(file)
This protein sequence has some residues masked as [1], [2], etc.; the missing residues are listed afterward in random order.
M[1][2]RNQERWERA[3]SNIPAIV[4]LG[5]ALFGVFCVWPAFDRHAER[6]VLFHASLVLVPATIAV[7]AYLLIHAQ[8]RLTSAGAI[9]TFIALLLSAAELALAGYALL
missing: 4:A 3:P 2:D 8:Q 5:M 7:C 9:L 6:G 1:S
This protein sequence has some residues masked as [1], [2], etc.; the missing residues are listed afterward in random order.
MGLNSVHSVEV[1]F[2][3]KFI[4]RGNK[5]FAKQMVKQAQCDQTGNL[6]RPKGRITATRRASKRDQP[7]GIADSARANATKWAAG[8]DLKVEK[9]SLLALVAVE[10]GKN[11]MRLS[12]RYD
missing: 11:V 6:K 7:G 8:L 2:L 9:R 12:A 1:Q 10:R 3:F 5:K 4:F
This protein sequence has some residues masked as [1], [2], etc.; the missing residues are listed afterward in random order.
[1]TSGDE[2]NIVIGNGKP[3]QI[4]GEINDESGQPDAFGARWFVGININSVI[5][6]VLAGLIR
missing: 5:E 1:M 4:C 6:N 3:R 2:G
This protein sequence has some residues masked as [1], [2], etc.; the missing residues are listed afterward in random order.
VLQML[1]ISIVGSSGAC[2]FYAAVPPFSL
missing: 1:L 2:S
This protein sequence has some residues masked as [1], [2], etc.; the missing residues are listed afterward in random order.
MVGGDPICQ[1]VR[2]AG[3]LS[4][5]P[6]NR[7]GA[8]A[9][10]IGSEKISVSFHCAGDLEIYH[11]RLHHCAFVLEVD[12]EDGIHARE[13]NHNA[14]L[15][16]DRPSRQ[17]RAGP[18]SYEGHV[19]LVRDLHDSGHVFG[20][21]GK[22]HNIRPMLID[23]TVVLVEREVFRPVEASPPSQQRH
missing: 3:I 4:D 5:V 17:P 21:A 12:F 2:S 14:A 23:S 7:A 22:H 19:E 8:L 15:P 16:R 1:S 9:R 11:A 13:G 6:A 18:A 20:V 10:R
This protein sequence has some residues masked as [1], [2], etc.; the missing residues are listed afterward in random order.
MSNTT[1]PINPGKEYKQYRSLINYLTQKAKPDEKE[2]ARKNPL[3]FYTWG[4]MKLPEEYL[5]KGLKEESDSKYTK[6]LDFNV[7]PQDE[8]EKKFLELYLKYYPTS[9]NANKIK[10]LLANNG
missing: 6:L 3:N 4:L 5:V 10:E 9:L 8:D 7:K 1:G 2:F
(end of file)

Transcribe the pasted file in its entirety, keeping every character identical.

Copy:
This protein sequence has some residues masked as [1], [2], etc.; the missing residues are listed afterward in random order.
M[1][2]RNQERWERA[3]SNIPAIV[4]LG[5]ALFGVFCVWPAFDRHAER[6]VLFHASLVLVPATIAV[7]AYLLIHAQ[8]RLTSAGAI[9]TFIALLLSAAELALAGYALL
missing: 4:A 3:P 2:D 8:Q 5:M 7:C 9:L 6:G 1:S
This protein sequence has some residues masked as [1], [2], etc.; the missing residues are listed afterward in random order.
MGLNSVHSVEV[1]F[2][3]KFI[4]RGNK[5]FAKQMVKQAQCDQTGNL[6]RPKGRITATRRASKRDQP[7]GIADSARANATKWAAG[8]DLKVEK[9]SLLALVAVE[10]GKN[11]MRLS[12]RYD
missing: 11:V 6:K 7:G 8:L 2:L 9:R 12:A 1:Q 10:R 3:F 5:K 4:F
This protein sequence has some residues masked as [1], [2], etc.; the missing residues are listed afterward in random order.
[1]TSGDE[2]NIVIGNGKP[3]QI[4]GEINDESGQPDAFGARWFVGININSVI[5][6]VLAGLIR
missing: 5:E 1:M 4:C 6:N 3:R 2:G
This protein sequence has some residues masked as [1], [2], etc.; the missing residues are listed afterward in random order.
VLQML[1]ISIVGSSGAC[2]FYAAVPPFSL
missing: 1:L 2:S
This protein sequence has some residues masked as [1], [2], etc.; the missing residues are listed afterward in random order.
MVGGDPICQ[1]VR[2]AG[3]LS[4][5]P[6]NR[7]GA[8]A[9][10]IGSEKISVSFHCAGDLEIYH[11]RLHHCAFVLEVD[12]EDGIHARE[13]NHNA[14]L[15][16]DRPSRQ[17]RAGP[18]SYEGHV[19]LVRDLHDSGHVFG[20][21]GK[22]HNIRPMLID[23]TVVLVEREVFRPVEASPPSQQRH
missing: 3:I 4:D 5:V 17:P 21:A 12:F 2:S 14:A 23:S 7:A 22:H 19:E 8:L 15:P 16:R 1:S 9:R 11:A 13:G 6:A 18:A 20:V 10:R
This protein sequence has some residues masked as [1], [2], etc.; the missing residues are listed afterward in random order.
MSNTT[1]PINPGKEYKQYRSLINYLTQKAKPDEKE[2]ARKNPL[3]FYTWG[4]MKLPEEYL[5]KGLKEESDSKYTK[6]LDFNV[7]PQDE[8]EKKFLELYLKYYPTS[9]NANKIK[10]LLANNG
missing: 6:L 3:N 4:L 5:V 10:E 9:L 8:D 7:K 1:G 2:F